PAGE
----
Developer Monolith Soft has announced that it is set to remove all microtransactions from Middle-earth: Shadow of War.
In a statement posted to the Shadow of War website, the company said: “While purchasing Orcs in the Market is more immediate and provides additional player options, we have come to realize that providing this choice risked undermining the heart of our game, the Nemesis System. It allows you to miss out on the awesome player stories you would have otherwise created, and it compromises those same stories even if you don’t buy anything.
“In order to fully restore the core promise of the Nemesis System, we’ll be permanently removing Gold, War Chests and the Market from Shadow of War. This means the option to purchase Gold with real-world money and the ability to gain Orc Followers from War Chests will be removed. There will be a specific amount of time given for players to utilize their unused Gold. If players have unused Gold by the end of the time allotted to spend it, any remaining Gold will be converted to in-game items.”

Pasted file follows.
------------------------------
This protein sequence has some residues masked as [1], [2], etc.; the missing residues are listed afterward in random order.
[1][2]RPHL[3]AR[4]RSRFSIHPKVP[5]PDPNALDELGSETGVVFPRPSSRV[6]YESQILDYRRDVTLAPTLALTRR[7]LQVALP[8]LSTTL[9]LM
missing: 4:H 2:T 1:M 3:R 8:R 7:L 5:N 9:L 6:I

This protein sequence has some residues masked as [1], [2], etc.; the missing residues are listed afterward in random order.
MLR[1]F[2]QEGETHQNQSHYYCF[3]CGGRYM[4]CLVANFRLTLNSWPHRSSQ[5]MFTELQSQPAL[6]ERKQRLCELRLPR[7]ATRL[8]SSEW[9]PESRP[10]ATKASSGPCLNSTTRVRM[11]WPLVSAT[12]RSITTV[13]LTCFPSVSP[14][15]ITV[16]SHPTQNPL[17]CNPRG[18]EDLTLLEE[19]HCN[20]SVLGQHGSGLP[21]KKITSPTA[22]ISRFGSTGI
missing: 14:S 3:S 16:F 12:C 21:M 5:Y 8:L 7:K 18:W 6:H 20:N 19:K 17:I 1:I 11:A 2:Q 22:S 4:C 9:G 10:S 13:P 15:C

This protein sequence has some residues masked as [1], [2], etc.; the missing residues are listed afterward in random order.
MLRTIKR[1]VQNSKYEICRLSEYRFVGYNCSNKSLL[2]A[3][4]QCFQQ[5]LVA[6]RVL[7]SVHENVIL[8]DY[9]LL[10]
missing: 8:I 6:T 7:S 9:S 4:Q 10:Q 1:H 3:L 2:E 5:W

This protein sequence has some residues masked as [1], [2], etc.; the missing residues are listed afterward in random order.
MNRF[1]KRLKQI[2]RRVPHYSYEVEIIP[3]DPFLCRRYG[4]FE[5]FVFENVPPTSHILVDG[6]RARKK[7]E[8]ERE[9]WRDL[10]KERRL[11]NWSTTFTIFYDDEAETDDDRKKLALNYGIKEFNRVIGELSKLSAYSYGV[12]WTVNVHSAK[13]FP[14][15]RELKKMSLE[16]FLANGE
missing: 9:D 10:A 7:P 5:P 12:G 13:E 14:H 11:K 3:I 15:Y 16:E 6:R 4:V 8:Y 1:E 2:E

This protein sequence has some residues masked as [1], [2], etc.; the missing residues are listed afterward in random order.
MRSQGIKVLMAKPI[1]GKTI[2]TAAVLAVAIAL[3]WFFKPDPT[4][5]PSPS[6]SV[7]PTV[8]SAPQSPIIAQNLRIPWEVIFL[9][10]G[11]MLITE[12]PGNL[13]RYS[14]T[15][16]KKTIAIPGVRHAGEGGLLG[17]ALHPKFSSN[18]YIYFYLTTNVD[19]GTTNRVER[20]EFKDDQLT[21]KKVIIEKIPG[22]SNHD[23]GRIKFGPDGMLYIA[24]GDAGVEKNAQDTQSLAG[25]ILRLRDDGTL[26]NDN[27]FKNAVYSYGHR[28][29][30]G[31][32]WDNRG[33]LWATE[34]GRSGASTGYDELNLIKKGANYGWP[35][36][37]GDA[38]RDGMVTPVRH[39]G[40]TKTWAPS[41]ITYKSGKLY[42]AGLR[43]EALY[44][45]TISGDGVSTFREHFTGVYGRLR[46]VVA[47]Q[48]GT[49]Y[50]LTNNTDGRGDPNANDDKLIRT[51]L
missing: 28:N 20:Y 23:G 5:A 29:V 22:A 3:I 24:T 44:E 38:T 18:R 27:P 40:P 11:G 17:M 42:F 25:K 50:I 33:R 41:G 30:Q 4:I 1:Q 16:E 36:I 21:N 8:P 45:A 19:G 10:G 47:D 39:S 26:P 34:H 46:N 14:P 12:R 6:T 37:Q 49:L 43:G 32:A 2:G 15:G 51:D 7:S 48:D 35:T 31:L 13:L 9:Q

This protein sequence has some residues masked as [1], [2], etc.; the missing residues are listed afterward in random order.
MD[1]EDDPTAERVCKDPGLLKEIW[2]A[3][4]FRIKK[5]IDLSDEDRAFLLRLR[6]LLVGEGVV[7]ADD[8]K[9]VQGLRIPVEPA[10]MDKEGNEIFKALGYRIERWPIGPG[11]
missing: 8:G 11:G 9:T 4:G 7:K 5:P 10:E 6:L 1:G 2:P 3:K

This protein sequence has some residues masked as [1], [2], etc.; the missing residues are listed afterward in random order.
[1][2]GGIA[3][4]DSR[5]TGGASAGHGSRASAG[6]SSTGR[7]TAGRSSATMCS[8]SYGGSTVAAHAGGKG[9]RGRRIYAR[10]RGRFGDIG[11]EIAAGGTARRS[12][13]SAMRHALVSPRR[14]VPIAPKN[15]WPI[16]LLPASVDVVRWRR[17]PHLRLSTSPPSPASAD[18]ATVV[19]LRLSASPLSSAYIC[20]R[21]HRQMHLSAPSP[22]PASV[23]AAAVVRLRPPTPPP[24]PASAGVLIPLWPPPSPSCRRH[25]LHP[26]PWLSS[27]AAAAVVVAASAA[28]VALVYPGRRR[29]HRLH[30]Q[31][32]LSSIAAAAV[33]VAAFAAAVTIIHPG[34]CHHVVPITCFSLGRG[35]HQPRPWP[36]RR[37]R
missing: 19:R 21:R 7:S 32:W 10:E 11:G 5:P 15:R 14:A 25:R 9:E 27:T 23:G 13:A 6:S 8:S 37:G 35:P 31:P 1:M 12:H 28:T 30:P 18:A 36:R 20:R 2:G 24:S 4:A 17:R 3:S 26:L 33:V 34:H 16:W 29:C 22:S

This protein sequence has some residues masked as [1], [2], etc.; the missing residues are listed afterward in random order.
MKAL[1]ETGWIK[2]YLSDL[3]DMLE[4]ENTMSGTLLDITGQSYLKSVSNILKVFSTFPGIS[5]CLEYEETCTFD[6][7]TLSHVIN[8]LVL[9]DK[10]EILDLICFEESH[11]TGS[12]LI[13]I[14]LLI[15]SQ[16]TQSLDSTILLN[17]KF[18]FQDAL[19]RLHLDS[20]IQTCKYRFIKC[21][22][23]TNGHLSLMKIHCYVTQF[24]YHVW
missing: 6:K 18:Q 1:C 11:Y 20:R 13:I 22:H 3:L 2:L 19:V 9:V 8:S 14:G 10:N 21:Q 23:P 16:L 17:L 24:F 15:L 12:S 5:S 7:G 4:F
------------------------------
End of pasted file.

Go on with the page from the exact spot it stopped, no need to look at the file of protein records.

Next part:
Monolith has given a time-frame for the move, which will be executed via free updates: “The ability to purchase Gold will permanently cease on May 8, 2018. The permanent removal of Gold, War Chests and the Market will take place on July 17, 2018.” So effectively, Shadow of War players have until July 16, 2018 to make use of any Gold they have already purchased with real money. The company posted an FAQ describing the move in more detail here.
Monolith also announced that it will be updating: “The Shadow Wars section of the campaign, where players defend their fortresses against Sauron’s repeated counter-attacks. This portion of the game will be improved with new narrative elements and streamlined for a more cohesive experience. For players who choose to continue with these on-going fortress defence missions, the Endless Siege update released last November will still be available. We’ll also be incorporating many other gameplay improvements that will be detailed in future build notes, including Nemesis System updates, new player skins, skill tree additions, gear system upgrades and progression updates, just to name a few that we’re excited about.”
When Middle-earth: Shadow of War was released, it was well received in general, but criticised for including microtransactions which effectively allowed players to undermine the innovative story-generating Nemesis System by paying real money. Which Monolith has now acknowledged was a mistake, and is taking steps to rectify.
The move feels like a triumph for those who view microtransactions as a cynical means of milking gamers for all they are worth. It will be interesting to see whether other developers and publishers follow Monolith’s example. If they do, it could spell the beginning of the end for microtransactions in triple-A games.